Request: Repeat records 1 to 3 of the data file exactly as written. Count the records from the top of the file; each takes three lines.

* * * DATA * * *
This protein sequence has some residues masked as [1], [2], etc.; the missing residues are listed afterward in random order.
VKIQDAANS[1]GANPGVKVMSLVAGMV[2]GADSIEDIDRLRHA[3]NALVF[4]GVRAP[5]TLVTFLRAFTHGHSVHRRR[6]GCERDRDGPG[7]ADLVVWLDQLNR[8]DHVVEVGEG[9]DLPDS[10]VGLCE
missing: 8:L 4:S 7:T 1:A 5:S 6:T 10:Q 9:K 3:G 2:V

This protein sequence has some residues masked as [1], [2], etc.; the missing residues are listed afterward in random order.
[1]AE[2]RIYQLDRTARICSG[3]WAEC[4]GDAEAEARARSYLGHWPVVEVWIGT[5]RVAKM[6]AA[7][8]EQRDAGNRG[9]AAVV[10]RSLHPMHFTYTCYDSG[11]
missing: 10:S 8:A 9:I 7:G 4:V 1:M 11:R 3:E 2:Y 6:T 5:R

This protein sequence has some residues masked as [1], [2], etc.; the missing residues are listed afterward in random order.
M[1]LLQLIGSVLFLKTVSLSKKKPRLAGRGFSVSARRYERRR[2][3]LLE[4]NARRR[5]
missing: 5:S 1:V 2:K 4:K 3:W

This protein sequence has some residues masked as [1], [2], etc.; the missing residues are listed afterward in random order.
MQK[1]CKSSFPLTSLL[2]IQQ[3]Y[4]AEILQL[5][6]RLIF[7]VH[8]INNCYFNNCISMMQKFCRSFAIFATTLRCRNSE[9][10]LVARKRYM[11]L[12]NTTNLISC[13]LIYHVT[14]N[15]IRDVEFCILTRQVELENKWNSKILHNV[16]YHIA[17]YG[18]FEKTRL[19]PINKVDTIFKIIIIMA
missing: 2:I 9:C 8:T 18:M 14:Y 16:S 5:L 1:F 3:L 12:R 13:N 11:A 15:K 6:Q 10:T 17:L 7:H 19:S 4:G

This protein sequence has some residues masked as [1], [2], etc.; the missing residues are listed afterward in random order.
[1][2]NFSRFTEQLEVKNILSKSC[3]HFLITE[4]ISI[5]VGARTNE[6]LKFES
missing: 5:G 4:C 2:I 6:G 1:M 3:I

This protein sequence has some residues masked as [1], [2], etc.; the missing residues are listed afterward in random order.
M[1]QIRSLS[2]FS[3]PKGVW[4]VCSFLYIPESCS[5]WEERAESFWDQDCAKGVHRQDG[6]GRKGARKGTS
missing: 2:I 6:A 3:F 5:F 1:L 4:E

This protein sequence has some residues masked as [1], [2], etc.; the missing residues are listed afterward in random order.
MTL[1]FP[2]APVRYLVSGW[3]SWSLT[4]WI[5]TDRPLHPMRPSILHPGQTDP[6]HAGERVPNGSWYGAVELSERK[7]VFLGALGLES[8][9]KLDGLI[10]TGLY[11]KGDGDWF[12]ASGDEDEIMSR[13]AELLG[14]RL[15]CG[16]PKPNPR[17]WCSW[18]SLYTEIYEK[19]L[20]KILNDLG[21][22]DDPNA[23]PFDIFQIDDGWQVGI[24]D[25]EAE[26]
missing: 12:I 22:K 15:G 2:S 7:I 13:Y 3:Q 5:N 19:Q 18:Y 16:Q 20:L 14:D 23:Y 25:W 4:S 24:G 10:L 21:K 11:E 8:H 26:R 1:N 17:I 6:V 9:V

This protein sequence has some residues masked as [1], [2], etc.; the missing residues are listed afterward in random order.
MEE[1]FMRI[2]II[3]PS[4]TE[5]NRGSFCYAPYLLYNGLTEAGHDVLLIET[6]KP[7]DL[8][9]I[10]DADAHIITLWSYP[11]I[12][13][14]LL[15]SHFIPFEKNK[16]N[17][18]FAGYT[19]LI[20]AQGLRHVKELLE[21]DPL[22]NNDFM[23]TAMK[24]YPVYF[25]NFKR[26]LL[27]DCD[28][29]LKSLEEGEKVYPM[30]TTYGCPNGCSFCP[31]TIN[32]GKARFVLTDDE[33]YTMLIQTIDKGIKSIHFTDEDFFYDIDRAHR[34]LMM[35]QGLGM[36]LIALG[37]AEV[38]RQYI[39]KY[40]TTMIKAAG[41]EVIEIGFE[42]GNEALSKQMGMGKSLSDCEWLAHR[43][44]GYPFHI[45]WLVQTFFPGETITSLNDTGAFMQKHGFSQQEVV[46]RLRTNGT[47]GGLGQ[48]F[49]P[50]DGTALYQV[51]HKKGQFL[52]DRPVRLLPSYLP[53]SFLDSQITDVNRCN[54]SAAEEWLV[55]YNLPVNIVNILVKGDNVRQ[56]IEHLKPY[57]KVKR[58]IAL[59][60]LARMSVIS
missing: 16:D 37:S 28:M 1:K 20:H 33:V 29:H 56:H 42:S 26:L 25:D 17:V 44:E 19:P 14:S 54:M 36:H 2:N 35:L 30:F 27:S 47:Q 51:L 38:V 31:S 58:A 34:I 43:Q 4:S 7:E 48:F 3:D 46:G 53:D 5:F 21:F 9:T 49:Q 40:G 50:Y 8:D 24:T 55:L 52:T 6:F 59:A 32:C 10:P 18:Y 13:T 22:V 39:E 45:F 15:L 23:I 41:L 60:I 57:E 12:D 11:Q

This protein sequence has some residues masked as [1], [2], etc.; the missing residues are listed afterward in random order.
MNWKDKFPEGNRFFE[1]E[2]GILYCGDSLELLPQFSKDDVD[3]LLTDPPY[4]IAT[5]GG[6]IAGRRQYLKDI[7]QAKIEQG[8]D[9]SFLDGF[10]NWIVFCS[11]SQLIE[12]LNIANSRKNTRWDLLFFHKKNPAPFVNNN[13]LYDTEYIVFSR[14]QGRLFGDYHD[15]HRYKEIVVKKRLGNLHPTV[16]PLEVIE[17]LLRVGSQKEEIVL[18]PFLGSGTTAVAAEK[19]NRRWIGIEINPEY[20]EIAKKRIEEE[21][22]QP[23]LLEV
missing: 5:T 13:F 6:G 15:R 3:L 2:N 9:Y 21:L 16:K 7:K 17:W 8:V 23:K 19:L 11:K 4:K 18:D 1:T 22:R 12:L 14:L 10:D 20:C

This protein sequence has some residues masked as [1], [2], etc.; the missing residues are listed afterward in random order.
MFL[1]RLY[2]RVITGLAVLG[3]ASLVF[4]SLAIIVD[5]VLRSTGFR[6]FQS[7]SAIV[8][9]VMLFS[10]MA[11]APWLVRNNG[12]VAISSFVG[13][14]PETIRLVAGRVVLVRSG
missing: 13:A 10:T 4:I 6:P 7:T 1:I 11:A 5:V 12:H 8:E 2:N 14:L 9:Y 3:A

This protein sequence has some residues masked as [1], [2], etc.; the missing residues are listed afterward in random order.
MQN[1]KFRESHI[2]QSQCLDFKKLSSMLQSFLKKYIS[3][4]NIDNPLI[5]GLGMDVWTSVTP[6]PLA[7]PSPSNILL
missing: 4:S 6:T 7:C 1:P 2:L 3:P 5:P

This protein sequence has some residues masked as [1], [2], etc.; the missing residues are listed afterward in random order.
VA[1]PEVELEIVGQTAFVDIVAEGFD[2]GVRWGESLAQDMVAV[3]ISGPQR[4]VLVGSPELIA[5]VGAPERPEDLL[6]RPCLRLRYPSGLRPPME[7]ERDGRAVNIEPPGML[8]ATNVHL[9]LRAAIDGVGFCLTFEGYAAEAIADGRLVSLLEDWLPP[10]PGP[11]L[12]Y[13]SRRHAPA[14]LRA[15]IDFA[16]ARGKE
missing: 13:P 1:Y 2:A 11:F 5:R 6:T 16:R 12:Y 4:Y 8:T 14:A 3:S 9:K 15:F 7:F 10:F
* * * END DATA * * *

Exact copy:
This protein sequence has some residues masked as [1], [2], etc.; the missing residues are listed afterward in random order.
VKIQDAANS[1]GANPGVKVMSLVAGMV[2]GADSIEDIDRLRHA[3]NALVF[4]GVRAP[5]TLVTFLRAFTHGHSVHRRR[6]GCERDRDGPG[7]ADLVVWLDQLNR[8]DHVVEVGEG[9]DLPDS[10]VGLCE
missing: 8:L 4:S 7:T 1:A 5:S 6:T 10:Q 9:K 3:G 2:V

This protein sequence has some residues masked as [1], [2], etc.; the missing residues are listed afterward in random order.
[1]AE[2]RIYQLDRTARICSG[3]WAEC[4]GDAEAEARARSYLGHWPVVEVWIGT[5]RVAKM[6]AA[7][8]EQRDAGNRG[9]AAVV[10]RSLHPMHFTYTCYDSG[11]
missing: 10:S 8:A 9:I 7:G 4:V 1:M 11:R 3:E 2:Y 6:T 5:R

This protein sequence has some residues masked as [1], [2], etc.; the missing residues are listed afterward in random order.
M[1]LLQLIGSVLFLKTVSLSKKKPRLAGRGFSVSARRYERRR[2][3]LLE[4]NARRR[5]
missing: 5:S 1:V 2:K 4:K 3:W